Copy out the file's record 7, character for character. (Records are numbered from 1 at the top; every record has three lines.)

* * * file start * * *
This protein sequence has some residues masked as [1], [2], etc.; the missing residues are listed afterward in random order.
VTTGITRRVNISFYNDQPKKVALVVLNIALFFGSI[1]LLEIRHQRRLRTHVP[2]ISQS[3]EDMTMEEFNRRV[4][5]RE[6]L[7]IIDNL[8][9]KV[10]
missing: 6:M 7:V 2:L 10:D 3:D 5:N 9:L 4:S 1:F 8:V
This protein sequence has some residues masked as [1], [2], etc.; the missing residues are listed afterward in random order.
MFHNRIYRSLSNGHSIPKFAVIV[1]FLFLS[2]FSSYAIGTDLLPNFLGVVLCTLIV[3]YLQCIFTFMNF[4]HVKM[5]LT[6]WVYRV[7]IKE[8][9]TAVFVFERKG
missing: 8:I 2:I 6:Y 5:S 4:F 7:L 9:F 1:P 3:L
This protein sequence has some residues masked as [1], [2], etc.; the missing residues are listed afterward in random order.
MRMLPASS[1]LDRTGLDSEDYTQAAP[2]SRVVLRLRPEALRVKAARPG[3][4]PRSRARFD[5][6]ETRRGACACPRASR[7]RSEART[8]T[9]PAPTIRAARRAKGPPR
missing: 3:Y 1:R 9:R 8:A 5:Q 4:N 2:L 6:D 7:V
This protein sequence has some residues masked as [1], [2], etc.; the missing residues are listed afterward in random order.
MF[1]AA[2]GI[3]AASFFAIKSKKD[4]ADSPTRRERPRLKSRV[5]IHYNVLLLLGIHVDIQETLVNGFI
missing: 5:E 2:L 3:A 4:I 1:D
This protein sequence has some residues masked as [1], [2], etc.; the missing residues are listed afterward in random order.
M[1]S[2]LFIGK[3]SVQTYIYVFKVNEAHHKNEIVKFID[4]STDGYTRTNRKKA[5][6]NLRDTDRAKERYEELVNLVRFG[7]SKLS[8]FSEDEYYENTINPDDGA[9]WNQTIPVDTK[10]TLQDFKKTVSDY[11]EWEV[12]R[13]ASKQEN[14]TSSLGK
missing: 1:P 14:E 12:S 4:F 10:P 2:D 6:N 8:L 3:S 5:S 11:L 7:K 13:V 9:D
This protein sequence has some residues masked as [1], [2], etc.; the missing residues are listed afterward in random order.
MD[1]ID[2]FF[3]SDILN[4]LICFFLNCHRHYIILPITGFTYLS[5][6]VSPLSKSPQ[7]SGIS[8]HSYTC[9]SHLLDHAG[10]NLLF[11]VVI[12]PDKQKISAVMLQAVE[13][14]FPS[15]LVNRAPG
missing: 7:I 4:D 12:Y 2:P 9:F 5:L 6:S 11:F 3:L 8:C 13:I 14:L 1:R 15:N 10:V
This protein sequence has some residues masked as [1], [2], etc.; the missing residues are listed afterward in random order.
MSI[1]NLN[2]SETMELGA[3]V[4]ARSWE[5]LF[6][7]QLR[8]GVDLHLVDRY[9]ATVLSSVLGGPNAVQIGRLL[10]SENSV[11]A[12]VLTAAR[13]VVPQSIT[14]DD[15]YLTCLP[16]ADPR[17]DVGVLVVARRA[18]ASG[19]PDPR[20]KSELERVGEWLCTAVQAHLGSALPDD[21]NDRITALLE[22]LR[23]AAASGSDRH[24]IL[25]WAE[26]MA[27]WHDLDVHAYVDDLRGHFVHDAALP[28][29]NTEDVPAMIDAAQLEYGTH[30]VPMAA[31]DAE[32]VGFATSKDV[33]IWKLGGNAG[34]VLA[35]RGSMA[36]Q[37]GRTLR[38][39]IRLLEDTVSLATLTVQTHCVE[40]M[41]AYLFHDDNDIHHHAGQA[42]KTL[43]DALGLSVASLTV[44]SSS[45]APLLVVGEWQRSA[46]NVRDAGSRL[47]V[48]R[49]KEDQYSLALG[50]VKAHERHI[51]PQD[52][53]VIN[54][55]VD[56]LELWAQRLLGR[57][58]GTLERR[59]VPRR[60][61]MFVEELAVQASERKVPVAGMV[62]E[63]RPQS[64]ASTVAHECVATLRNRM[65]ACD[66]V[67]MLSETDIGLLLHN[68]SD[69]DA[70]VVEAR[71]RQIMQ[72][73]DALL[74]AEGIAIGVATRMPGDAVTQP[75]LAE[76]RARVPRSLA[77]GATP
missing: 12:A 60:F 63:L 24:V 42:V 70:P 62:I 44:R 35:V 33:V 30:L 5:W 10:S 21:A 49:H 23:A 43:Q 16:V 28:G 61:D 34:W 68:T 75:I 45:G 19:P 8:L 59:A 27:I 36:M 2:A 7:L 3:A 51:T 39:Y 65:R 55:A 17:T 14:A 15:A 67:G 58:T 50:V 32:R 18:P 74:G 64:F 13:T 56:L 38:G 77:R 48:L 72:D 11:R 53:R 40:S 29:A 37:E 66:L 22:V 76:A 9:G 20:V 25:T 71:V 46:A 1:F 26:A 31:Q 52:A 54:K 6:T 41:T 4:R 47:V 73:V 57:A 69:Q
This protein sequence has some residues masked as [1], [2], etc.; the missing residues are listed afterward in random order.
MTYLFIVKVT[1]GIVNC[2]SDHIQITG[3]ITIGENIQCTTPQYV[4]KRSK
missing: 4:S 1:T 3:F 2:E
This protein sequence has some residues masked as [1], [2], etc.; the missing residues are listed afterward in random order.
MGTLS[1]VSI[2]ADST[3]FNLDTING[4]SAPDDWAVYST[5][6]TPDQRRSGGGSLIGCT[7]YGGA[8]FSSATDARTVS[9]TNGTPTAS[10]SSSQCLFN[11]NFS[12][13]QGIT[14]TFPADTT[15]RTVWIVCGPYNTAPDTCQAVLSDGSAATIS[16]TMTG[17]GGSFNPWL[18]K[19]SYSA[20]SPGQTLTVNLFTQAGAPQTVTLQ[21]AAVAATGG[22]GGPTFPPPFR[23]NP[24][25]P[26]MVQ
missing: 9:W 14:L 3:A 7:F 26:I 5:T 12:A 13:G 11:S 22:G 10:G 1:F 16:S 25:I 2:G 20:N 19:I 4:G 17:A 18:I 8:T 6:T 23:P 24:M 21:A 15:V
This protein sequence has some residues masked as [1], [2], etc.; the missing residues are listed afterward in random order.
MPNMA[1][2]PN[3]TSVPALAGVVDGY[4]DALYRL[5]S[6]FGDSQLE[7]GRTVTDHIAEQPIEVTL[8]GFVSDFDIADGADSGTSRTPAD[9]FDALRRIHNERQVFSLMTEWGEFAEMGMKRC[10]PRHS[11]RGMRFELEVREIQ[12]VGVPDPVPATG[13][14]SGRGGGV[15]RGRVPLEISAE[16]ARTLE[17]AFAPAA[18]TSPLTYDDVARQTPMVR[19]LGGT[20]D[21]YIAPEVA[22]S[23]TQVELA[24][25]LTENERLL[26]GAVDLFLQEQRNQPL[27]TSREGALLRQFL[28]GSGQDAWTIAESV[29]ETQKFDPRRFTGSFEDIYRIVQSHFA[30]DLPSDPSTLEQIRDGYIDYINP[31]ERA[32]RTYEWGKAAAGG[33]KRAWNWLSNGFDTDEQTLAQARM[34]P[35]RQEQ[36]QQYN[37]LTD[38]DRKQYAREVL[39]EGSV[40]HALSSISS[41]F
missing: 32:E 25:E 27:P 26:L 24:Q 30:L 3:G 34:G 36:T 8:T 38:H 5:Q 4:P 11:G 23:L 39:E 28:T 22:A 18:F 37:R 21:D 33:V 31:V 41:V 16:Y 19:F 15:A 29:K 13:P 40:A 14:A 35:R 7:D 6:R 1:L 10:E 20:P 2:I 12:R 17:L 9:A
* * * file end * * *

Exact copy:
This protein sequence has some residues masked as [1], [2], etc.; the missing residues are listed afterward in random order.
MSI[1]NLN[2]SETMELGA[3]V[4]ARSWE[5]LF[6][7]QLR[8]GVDLHLVDRY[9]ATVLSSVLGGPNAVQIGRLL[10]SENSV[11]A[12]VLTAAR[13]VVPQSIT[14]DD[15]YLTCLP[16]ADPR[17]DVGVLVVARRA[18]ASG[19]PDPR[20]KSELERVGEWLCTAVQAHLGSALPDD[21]NDRITALLE[22]LR[23]AAASGSDRH[24]IL[25]WAE[26]MA[27]WHDLDVHAYVDDLRGHFVHDAALP[28][29]NTEDVPAMIDAAQLEYGTH[30]VPMAA[31]DAE[32]VGFATSKDV[33]IWKLGGNAG[34]VLA[35]RGSMA[36]Q[37]GRTLR[38][39]IRLLEDTVSLATLTVQTHCVE[40]M[41]AYLFHDDNDIHHHAGQA[42]KTL[43]DALGLSVASLTV[44]SSS[45]APLLVVGEWQRSA[46]NVRDAGSRL[47]V[48]R[49]KEDQYSLALG[50]VKAHERHI[51]PQD[52][53]VIN[54][55]VD[56]LELWAQRLLGR[57][58]GTLERR[59]VPRR[60][61]MFVEELAVQASERKVPVAGMV[62]E[63]RPQS[64]ASTVAHECVATLRNRM[65]ACD[66]V[67]MLSETDIGLLLHN[68]SD[69]DA[70]VVEAR[71]RQIMQ[72][73]DALL[74]AEGIAIGVATRMPGDAVTQP[75]LAE[76]RARVPRSLA[77]GATP
missing: 12:A 60:F 63:L 24:V 42:V 70:P 62:I 44:R 35:V 33:V 30:L 5:W 10:S 21:A 49:H 23:A 43:Q 16:V 28:G 61:D 34:W 68:T 75:I 45:G 19:P 8:L 59:A 27:I 36:M 2:A 7:L 3:A 51:T 39:Y 65:R 55:A 17:T 14:A 15:A 67:G 58:T 50:V 32:R 18:P 74:G 64:F 13:T 56:L 38:G 77:R 48:L 72:D 11:R 53:R 40:S 29:A 37:E 66:L 22:V 76:A 9:G 20:V 25:T 71:V 46:A 1:F 26:A 31:Q 52:A 54:K 6:T 41:T 4:R 47:V 73:V 57:A 69:Q